See Transcript of Trial at 116 (testimony of Dr. Weinstein). Later, in questioning the defendant's expert, the court reiterated the same concerns:

Court: . . . how do you justify or how do you explain the cholesterol on 12/10/87 of 586, going down on 4/8/88, that's four months, to 272?

Witness: I heard Dr. Weinstein's testimony so I can comment on that. It's a very marked drop. And I think that this either indicates very effective treatment for his hyperchole-steremia —

Court: Do you really believe it could drop that radically on diet?

Witness: Yes, it can drop that fast, if one is very rigid. As a matter of fact, it happened to my son who has hyperlipidemia and this can occur if one is very rigid about the diet. So that is one possibility.

Court: Very rigid, means not eating.

Witness: It means virtually eating no animal fat, etcetera. You are right. It's a very rigid diet, only somebody who is very compulsive and not a hedonist would be able to follow.

Id. at 139 (testimony of Dr. Dolgin). This testimony foreshadows the court's ultimate confusion between a cholesterol-reducing diet and a low-calorie diet, which is explained in greater detail below. We now return to what the record reveals about diet.

Dr. Weinstein testified that on December 11, 1987, "I informed him, instructed him on a low cholesterol diet, and gave him some literature to follow in order that over the ensuing months before he returned for his next visit, that he would begin to slowly lose weight and would begin to start to control his elevated cholesterol which from a numerical estimate was clearly elevated." Id. at 66 (emphasis added). Dr. Weinstein further testified that "I instructed him on not only a low fat diet by a modest reduction in calories and how to go about doing that." Id. at 72 (emphases added).

From this testimony we understand that at least three different diets were available treatments for an obese, hypertensive, hyperlipidemic man: low-calorie, low-cholesterol, and/or low-fat diet. These terms are fairly self-explanatory. A low-calorie diet consists of eating below a certain number of calories a day; a low-cholesterol diet consists of eating less than a certain number of milligrams of cholesterol a day; and a low-fat diet consists in eating a low percentage of fat in proportion to percentage of protein and carbohydrate intake. Furthermore, a cholesterol-reducing diet might consist of a low-cholesterol, a low-fat, or both a low-fat and a low-cholesterol diet because low fat intake has been shown to lower blood cholesterol. See generally Robert E. Kowalski, The 8-Week Cholesterol Cure: How to Lower Your Blood Cholesterol By Up to 40 Percent Without Drugs or Deprivation (Rev. ed. 1989) 237-46 (citing various low fat diets available in the mid-1980s, including his own and the Pritikin diet, as methods for reducing blood cholesterol); Al Rossiter, Jr., Doctors Sometimes Neglect High Cholesterol, UPI, Dec. 4, 1986, available in LEXIS, News library, Allnws file ("Most people can reduce their blood cholesterol levels by eating less saturated fats and cholesterol, found particularly in meat and dairy products, and by substituting polyunsaturated fats such as vegetable fats for part of the saturated fat").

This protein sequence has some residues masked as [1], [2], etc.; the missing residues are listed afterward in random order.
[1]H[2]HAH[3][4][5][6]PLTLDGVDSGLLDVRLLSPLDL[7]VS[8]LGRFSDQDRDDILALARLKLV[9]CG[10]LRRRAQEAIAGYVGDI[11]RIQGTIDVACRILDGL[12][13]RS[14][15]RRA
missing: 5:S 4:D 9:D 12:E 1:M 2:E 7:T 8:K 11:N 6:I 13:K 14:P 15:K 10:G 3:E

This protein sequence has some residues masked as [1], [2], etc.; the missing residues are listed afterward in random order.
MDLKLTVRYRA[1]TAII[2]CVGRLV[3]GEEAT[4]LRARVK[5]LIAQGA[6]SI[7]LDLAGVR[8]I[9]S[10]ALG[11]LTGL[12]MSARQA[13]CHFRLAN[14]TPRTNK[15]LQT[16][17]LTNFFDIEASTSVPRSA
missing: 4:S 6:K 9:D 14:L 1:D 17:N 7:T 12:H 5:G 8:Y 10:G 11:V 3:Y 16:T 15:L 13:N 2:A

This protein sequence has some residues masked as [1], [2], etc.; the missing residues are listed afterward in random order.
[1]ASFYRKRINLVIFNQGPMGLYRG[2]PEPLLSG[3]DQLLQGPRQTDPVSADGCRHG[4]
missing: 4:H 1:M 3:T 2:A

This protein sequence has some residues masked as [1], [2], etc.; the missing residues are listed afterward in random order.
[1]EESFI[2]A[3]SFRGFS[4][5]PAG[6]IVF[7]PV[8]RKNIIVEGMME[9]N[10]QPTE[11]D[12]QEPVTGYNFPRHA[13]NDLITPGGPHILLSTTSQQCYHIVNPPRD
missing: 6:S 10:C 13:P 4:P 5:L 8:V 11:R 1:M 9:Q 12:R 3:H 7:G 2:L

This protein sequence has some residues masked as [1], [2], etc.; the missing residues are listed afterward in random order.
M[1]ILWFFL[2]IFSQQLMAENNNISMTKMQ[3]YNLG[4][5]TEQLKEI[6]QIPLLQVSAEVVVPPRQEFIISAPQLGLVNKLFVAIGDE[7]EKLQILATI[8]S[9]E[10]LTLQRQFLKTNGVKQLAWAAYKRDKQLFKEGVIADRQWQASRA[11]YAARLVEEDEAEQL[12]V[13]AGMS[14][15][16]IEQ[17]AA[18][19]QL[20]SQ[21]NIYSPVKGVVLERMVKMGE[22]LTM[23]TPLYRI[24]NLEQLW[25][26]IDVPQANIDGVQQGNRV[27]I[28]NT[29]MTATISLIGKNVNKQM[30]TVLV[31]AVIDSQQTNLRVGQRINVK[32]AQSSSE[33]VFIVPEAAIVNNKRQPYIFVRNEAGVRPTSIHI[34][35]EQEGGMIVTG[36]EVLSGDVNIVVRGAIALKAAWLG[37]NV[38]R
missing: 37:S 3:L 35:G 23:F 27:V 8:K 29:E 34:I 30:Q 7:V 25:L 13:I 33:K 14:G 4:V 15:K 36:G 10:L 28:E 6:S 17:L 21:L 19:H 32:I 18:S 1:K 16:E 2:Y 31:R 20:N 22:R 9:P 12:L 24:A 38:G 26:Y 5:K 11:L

While a person can be on a low-calorie, low-cholesterol, low-fat diet, these diets are not coterminous. For example, a diet solely consisting of a couple of pounds of wholegrain rice and pasta per day would be high in calories but low in fat and cholesterol.

Thus, according to Dr. Weinstein, he instructed Metzen to go on a low-cholesterol, low-fat, calorie-reducing (but not necessarily low-calorie) diet. Yet, there are no notations in the hospital records that any doctor or nurse ever placed Metzen on a low-cholesterol, a low-fat, or a calorie-reducing diet. In fact, at trial, Dr. Weinstein admitted that the hospital records do not reveal that he placed Metzen on a diet. See Transcript of Trial at 66. The overall record does support the possibility that Metzen did go on a cholesterol-reducing diet sometime between December 11, 1987, when his cholesterol count was 586, and April 8, 1988, when his cholesterol count was down over three hundred points to 272. After all, something must have caused this dramatic reduction in Metzen's cholesterol level and we know that it was not drugs because everyone concurs that Metzen was not prescribed and did not take drugs known to reduce cholesterol levels. The record also supports the proposition that Metzen might have gone on a calorie-reducing diet because during this time Metzen lost up to 14 pounds. See id. at 72. In short, it is unclear whether Dr. Weinstein himself placed Metzen on some sort of diet. The facts also are consistent with a finding that an outside source (or that Metzen himself) placed Metzen on a diet. Any of these findings, therefore, would not be clearly erroneous.

What is clearly erroneous is the court's finding that the Northport VA physicians needed to wait to place Metzen on any kind of diet because of his elevated liver enzyme condition. See Findings of Fact at ¶ 11 ("caution had to be used in placing decedent on a stringent low calorie diet since this diet could contribute to worsening his liver disease") (emphasis added). Obviously, a problem with any low-calorie diet is that if the calorie intake is too low, the person might not intake enough nutrients necessary to sustain life. This problem is particularly acute in the case of a person with elevated liver enzymes who is placed on a low-calorie diet. The testimony makes this point clear: